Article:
Ex-DOH chief says saliva-based COVID testing a ‘game-changer’

Published January 19, 2021, 11:19 AM

by Noreen Jazul

Former Health Secretary Paulyn Ubial said saliva-based testing will be a “game-changer” in the country’s response to the COVID-19 pandemic.

(Claudio Reyes / AFP via Getty Images / MANILA BULLETIN)

In an interview with ANC on Tuesday, Ubial, now the head of the Philippine Red Cross (PRC) Molecular Lab, said saliva tests are “accurate, fast, and cheap” which will allow the government to detect “more people” who are positive for COVID-19.

Ubial said the result of the agency’s pilot run of saliva testing showed that there is a “98% concordance between the results of the saliva test and the swab test.”

The PRC Molecular Lab head said a total of 1080 samples from the pilot testing were submitted to the Department of Health (DOH).

“It’s actually, [it] will be a game-changer and we hope the DOH and the FDA (Food and Drugs Administration) will give the certification of approval very soon,” she said.

The health expert also believes that more people will volunteer to be tested once saliva-based testing is adopted in the country.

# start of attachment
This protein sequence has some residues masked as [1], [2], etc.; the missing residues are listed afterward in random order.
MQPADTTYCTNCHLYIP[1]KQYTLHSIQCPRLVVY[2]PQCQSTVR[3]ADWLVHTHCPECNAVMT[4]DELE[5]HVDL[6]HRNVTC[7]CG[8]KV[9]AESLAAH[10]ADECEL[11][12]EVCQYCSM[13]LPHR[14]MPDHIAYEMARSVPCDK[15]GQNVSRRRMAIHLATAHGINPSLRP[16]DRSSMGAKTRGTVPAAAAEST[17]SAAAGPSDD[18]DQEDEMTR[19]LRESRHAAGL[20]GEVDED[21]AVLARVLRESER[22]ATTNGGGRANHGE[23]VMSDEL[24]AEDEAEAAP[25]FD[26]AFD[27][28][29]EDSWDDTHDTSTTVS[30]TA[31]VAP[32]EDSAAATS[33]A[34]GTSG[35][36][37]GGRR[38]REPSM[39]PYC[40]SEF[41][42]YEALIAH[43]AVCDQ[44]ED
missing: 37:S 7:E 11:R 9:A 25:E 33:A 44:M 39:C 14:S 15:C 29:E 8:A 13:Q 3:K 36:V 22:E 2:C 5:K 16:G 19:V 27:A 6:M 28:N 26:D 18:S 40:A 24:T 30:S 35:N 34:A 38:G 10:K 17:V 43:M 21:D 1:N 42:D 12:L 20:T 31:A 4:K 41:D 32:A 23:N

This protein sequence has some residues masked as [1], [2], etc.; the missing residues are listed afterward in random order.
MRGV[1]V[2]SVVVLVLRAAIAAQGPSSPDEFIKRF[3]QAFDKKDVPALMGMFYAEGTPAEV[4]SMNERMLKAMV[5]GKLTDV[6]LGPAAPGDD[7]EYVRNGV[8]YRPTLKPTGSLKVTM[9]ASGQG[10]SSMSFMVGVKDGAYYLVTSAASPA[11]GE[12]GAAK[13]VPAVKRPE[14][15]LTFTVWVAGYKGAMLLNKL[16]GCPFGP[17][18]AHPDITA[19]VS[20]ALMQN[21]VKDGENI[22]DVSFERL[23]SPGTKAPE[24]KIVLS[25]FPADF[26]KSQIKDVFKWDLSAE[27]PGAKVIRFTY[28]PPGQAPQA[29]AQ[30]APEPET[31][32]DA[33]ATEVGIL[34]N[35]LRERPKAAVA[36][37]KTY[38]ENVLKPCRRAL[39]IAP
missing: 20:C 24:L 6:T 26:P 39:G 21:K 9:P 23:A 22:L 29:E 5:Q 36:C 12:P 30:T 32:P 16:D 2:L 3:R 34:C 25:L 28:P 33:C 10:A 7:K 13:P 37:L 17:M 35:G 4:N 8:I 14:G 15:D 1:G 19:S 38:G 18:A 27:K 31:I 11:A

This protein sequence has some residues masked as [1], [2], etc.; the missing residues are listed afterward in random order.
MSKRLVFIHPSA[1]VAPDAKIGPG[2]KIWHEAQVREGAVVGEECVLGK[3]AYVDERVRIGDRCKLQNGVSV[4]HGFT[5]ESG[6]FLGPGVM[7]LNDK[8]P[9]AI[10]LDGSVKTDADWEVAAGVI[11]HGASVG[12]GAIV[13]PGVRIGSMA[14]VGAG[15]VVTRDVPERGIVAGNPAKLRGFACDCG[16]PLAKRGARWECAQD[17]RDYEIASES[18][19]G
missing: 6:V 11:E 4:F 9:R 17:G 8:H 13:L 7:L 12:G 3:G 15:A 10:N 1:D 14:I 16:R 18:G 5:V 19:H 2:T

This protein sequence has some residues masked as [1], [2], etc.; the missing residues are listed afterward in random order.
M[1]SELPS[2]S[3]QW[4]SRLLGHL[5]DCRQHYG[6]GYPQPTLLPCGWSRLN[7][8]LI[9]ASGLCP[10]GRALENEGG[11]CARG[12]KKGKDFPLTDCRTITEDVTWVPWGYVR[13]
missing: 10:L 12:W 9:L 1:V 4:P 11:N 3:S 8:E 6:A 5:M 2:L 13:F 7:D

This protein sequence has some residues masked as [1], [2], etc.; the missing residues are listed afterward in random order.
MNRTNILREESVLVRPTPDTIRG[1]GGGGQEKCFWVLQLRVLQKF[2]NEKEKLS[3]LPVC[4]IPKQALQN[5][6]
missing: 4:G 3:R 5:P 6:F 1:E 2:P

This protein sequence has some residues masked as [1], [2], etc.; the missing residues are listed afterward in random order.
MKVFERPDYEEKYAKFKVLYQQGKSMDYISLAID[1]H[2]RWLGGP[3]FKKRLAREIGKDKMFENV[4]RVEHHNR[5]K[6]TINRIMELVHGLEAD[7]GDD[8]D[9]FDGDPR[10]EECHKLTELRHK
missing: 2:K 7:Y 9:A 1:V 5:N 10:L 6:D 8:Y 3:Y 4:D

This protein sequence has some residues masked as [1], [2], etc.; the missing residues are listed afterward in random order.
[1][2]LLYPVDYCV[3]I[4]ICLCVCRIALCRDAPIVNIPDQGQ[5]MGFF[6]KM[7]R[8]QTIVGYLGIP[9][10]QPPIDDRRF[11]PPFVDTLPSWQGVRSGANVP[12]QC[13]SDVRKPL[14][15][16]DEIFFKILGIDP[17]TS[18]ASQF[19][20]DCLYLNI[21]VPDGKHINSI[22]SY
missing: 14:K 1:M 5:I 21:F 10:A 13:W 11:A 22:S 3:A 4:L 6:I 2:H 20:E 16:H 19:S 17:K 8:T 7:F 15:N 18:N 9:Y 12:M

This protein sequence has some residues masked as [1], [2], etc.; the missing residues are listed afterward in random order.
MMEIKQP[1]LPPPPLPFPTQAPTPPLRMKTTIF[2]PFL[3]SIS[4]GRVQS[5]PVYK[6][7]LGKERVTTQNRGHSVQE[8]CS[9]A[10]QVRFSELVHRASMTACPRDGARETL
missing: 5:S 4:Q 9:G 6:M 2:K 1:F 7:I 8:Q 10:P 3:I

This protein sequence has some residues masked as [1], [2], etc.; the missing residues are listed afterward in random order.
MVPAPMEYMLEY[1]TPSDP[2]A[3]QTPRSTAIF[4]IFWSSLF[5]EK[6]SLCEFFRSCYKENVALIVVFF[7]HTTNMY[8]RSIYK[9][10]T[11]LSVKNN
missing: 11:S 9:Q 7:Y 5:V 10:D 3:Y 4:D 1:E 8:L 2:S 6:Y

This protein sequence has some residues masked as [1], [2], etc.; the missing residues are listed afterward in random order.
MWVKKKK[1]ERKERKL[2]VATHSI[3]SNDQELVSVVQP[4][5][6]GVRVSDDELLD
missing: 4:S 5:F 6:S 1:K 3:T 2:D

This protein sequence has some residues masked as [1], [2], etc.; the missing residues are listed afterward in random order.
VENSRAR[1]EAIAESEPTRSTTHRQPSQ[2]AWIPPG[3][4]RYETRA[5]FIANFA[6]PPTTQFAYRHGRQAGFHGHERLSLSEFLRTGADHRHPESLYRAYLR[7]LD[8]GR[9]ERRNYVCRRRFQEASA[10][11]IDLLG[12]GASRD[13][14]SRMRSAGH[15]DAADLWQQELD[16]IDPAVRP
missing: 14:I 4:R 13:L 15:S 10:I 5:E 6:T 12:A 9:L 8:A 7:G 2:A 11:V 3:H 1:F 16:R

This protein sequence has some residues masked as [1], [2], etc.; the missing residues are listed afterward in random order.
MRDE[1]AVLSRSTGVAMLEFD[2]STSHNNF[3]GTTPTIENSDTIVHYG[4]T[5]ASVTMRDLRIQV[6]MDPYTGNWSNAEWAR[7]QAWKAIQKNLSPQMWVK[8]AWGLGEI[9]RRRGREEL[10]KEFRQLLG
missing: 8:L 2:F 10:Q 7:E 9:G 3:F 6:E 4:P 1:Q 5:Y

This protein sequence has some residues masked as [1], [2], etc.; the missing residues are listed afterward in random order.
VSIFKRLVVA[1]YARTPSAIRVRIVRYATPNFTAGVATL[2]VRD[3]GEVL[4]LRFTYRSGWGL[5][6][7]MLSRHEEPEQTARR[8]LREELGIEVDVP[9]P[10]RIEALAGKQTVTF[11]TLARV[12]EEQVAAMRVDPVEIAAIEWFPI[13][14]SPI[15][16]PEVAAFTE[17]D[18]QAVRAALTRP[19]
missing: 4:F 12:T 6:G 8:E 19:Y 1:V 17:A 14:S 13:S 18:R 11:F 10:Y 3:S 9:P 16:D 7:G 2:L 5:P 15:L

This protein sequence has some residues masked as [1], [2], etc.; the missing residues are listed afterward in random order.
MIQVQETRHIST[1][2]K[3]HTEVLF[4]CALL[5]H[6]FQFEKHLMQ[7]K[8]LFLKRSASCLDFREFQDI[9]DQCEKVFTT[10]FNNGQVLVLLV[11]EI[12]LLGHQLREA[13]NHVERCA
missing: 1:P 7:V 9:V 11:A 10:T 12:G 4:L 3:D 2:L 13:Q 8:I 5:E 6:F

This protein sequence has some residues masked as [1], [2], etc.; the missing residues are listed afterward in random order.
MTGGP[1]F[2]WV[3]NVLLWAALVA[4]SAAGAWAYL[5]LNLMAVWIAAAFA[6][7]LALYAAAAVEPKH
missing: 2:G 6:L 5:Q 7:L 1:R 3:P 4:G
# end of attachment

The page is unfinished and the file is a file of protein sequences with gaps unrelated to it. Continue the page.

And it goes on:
“It’s less invasive. It’s not uncomfortable unlike the swab. People are scared of getting a swab test,” she said.

Results of saliva tests also come out faster, within three to four hours, according to Ubial.

“It’s a better option for all of us,” she added.

As for the price of the saliva test, Ubial said it will cost half the price of the swab test.

“Around P2,000, but we can bring that down if we get the numbers up because of the economies of scale,” she said.

Ubial said the saliva test is also less risky for specimen collectors.

“The specimen collector in [the] saliva [test] can be like any trained person, not necessarily a health professional like with what we’re doing with the swab,” she said.

“In the saliva [testing] it can be anyone trained. They don’t have to wear complete cover or PPE because there is no aerosolization or risk of droplet infection from cough or sneeze because the person will just drool instead of poking their nostril where you trigger a sneeze then that is more risky. The swab is more risky for health professionals,” she added.

If saliva-based testing is adopted, Ubial said the country can reach its maximum testing capacity of 47,000 to 48,000 a day. Currently, Ubial said the country conducts 30,000 to 32,000 tests daily.